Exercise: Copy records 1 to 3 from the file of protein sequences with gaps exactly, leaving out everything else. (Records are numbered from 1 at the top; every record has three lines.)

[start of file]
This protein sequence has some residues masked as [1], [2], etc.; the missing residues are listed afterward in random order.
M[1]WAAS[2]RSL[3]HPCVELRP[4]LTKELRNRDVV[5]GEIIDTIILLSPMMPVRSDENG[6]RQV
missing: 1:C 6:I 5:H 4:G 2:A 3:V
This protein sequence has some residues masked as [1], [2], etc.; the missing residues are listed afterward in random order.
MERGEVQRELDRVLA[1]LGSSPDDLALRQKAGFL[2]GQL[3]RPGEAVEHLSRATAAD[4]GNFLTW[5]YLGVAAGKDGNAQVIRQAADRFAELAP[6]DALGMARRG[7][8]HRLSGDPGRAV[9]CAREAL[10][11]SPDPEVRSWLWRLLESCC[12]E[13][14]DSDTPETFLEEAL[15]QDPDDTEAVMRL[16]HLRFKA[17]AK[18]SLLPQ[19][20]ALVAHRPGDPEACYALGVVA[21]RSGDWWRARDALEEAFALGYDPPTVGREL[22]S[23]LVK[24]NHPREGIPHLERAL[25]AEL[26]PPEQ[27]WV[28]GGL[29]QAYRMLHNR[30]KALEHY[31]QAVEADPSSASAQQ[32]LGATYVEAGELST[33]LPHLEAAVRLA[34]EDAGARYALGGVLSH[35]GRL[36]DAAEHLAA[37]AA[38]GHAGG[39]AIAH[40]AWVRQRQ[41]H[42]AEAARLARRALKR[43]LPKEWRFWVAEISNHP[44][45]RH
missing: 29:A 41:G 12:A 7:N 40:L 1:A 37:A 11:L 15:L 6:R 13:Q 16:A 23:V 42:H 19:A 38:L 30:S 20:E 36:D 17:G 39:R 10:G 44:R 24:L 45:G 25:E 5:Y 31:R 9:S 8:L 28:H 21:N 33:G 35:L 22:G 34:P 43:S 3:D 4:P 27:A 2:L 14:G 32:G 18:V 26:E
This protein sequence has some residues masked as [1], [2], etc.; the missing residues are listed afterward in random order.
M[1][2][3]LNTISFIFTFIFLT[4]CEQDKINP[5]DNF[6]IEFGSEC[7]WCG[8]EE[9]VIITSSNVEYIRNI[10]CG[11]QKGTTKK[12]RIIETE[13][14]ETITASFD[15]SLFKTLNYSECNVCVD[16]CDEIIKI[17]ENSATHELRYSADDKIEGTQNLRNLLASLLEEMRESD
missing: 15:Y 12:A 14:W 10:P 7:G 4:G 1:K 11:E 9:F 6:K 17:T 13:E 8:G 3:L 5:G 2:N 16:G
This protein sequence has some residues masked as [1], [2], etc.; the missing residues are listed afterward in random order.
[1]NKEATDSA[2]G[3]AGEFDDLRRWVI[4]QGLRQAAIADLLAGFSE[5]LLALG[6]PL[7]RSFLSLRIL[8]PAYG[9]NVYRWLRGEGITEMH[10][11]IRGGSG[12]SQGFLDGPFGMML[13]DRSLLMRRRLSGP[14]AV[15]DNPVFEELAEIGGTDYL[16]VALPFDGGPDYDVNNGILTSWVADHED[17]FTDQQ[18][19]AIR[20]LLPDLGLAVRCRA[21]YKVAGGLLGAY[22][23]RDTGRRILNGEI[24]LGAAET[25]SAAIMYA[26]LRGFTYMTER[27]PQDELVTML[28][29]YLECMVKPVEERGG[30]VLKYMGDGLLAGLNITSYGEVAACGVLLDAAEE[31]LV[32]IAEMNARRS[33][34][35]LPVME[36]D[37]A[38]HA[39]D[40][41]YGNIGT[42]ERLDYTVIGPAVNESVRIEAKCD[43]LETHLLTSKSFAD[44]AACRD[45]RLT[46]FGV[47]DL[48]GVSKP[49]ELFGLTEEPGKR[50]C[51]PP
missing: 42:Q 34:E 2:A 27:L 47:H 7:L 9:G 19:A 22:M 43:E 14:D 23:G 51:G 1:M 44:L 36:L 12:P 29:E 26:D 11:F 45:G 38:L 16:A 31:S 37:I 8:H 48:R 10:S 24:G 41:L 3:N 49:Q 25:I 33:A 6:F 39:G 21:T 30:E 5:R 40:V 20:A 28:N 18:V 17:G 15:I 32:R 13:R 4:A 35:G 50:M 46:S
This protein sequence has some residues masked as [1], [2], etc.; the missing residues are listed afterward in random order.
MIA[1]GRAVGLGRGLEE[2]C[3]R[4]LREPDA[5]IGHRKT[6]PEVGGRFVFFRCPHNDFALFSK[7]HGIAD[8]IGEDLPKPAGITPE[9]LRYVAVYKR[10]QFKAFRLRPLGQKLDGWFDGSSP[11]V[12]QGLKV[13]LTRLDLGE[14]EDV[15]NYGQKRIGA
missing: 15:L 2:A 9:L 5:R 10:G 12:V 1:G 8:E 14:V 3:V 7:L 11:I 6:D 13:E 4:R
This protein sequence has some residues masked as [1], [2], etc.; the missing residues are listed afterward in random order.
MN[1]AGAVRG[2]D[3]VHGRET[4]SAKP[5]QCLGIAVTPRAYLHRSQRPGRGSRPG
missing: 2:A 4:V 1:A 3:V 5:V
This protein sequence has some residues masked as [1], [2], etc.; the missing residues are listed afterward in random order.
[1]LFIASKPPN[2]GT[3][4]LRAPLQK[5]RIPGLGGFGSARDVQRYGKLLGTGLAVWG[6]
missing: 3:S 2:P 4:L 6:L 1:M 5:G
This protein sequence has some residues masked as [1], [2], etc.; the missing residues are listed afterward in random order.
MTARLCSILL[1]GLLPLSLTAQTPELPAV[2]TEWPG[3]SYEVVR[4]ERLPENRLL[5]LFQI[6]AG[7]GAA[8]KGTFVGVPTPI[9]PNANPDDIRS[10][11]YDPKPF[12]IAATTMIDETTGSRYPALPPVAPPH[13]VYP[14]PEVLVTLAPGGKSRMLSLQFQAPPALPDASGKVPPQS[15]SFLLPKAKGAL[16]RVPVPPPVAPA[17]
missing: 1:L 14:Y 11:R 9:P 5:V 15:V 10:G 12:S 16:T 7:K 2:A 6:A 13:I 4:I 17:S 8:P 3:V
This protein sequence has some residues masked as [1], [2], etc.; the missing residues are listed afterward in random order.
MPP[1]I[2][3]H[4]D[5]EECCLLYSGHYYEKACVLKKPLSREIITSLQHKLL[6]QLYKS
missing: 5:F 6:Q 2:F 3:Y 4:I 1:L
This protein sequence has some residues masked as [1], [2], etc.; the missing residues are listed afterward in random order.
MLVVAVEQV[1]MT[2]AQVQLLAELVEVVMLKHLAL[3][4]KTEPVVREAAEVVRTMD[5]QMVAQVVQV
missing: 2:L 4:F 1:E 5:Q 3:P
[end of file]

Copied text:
This protein sequence has some residues masked as [1], [2], etc.; the missing residues are listed afterward in random order.
M[1]WAAS[2]RSL[3]HPCVELRP[4]LTKELRNRDVV[5]GEIIDTIILLSPMMPVRSDENG[6]RQV
missing: 1:C 6:I 5:H 4:G 2:A 3:V
This protein sequence has some residues masked as [1], [2], etc.; the missing residues are listed afterward in random order.
MERGEVQRELDRVLA[1]LGSSPDDLALRQKAGFL[2]GQL[3]RPGEAVEHLSRATAAD[4]GNFLTW[5]YLGVAAGKDGNAQVIRQAADRFAELAP[6]DALGMARRG[7][8]HRLSGDPGRAV[9]CAREAL[10][11]SPDPEVRSWLWRLLESCC[12]E[13][14]DSDTPETFLEEAL[15]QDPDDTEAVMRL[16]HLRFKA[17]AK[18]SLLPQ[19][20]ALVAHRPGDPEACYALGVVA[21]RSGDWWRARDALEEAFALGYDPPTVGREL[22]S[23]LVK[24]NHPREGIPHLERAL[25]AEL[26]PPEQ[27]WV[28]GGL[29]QAYRMLHNR[30]KALEHY[31]QAVEADPSSASAQQ[32]LGATYVEAGELST[33]LPHLEAAVRLA[34]EDAGARYALGGVLSH[35]GRL[36]DAAEHLAA[37]AA[38]GHAGG[39]AIAH[40]AWVRQRQ[41]H[42]AEAARLARRALKR[43]LPKEWRFWVAEISNHP[44][45]RH
missing: 29:A 41:G 12:A 7:N 40:L 1:A 37:A 11:L 15:L 6:R 13:Q 16:A 23:V 42:H 19:A 38:L 30:S 20:E 36:D 17:G 39:R 10:G 44:R 24:L 45:G 25:E 5:Y 31:R 9:S 8:L 28:H 21:N 33:G 35:L 22:G 34:P 43:S 3:D 4:P 27:A 2:L 14:G 32:G 18:V 26:E
This protein sequence has some residues masked as [1], [2], etc.; the missing residues are listed afterward in random order.
M[1][2][3]LNTISFIFTFIFLT[4]CEQDKINP[5]DNF[6]IEFGSEC[7]WCG[8]EE[9]VIITSSNVEYIRNI[10]CG[11]QKGTTKK[12]RIIETE[13][14]ETITASFD[15]SLFKTLNYSECNVCVD[16]CDEIIKI[17]ENSATHELRYSADDKIEGTQNLRNLLASLLEEMRESD
missing: 15:Y 12:A 14:W 10:P 7:G 4:G 1:K 11:E 9:F 6:K 17:T 13:E 8:G 3:L 5:G 2:N 16:G